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Skycar City


Welcome to Skycar City.

"Don't we all dream of the future and its sediments, the future cities? What kind of cities will they be? How will they look? On what basis do we form our fantasies? How will cities adapt to major changes? Or what if there are new technologies?" asked MVRDV. Skycar City is a reflection on the future evolution of technologies and on the possibilities of living in a technocracy.
"What happens to our cities in case of radical technological change? Changes that still do not exist? In the nineteenth century, could people have imagined that cars would dominate the urban landscape?"

The video starts from an hypothesis; what if cars could flies? Working on an hypothesis we could resolve the problem of the despair of commuters during rush hours or in times of emergencies.
"How will this hypothesis affect our cities? Could skycars solve current weaknesses and negative connotations: skycars that are environmentally friendly, noiseless, affordable?"
MVRDV found out that, this way, 44% of the ground plane is available for development, as streets would become redundant, parking problems would disappear and orientation would radically change. The city becomes bigger, denser. This is an hypothesis only, though, as such an invention would require a sincere new urbanism. However, it's a useful exercise to meditate on how a skycar city could liberate current two-dimensional zoning, enlarging the potential for truly three-dimensional cities and thus for greater capacities.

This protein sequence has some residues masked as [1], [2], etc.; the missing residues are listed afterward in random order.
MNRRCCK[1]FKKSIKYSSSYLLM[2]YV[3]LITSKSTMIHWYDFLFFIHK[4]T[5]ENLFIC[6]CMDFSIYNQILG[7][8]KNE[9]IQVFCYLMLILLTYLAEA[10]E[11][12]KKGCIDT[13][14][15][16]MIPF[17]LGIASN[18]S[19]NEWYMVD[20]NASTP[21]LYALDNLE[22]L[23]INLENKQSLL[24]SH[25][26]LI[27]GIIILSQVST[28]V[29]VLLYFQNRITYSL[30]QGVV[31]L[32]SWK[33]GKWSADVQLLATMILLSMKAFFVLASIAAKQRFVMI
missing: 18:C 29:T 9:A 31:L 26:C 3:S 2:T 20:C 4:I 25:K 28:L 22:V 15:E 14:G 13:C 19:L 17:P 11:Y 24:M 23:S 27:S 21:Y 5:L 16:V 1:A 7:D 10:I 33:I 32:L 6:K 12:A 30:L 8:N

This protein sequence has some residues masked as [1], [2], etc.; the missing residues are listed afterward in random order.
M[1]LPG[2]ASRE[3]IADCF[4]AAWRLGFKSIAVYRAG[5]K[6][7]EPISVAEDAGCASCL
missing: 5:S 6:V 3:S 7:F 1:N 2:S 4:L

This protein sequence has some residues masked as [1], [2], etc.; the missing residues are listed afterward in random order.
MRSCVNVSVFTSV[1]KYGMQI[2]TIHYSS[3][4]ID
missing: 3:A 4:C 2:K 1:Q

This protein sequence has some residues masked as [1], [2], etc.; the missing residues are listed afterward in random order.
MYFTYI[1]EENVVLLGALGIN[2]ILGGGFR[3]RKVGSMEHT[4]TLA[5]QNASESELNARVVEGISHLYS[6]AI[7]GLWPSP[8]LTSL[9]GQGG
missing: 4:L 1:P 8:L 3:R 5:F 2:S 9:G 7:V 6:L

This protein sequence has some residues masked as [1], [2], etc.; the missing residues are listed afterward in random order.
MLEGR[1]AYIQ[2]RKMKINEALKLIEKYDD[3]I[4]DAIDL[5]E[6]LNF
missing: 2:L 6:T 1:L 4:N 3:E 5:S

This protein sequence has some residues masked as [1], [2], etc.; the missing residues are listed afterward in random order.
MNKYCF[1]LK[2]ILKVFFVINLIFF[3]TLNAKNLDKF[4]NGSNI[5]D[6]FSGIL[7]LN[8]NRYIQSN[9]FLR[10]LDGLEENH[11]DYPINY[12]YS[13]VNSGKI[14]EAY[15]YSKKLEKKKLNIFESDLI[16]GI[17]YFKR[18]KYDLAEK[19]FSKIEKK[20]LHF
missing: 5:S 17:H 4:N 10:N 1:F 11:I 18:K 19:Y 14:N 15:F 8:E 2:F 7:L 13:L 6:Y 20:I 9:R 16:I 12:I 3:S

MVRDV's video is a simulation of flight, with all its potentials, risks and excitements, through this possible new metropolis, namely the Skycar City. MVRDV has a long history of using digital models to transform meditations into "virtual realities". Skycar City, in fact, rise very specific questions on something that is still only a hypothesis. "How will this Skycar City appear? What shape will it take?" or "as densification continues, more and more air-control requirements are implemented. In the initial years of Skycar City, automatic systems can meet this demand, but as the city grows and develops, three-dimensional zoning appears: main tracks and side zones, fast tracks, slow zones. What paths are to be imagined? How should we begin to design their dimensions? What length, what sectional measurements?", all the way to "what if there is a sudden need to move manually (in case of emergency), requiring visual, individual control? What would be the optimal buffer zone dimension?"

This approach, whether the hypothesis are confirmed or denied by the evolution of technologies in the “real world”, shows an effective method of projecting, designing and thinking outside of the box.


Architect: MVRDV (Winy Maas, Jacob van Rijs and Nathalie de Vries)
Mentioned project: Skycar City (2006)
Project location: Rotterdam, the Netherlands
Design Team: Winy Maas (MVRDV, Rotterdam), Grace La (UWM) with Ryan O’Connor, Trevor Patt, Nick Popoutsis and Andy Walsh
Students: Bryan Howard, Tony Janis, Nick Moen, Ryan O’Connor, Ella Peinovich, Trevor Patt, Nick Popoutsis, Tarah Raaum, Gloribed Rivera-Torres, Scott Schultz, Tuan Tran, Andy Walsh
Images: Wieland & Gouwen

Netherlands 2006
Duration: 3'09"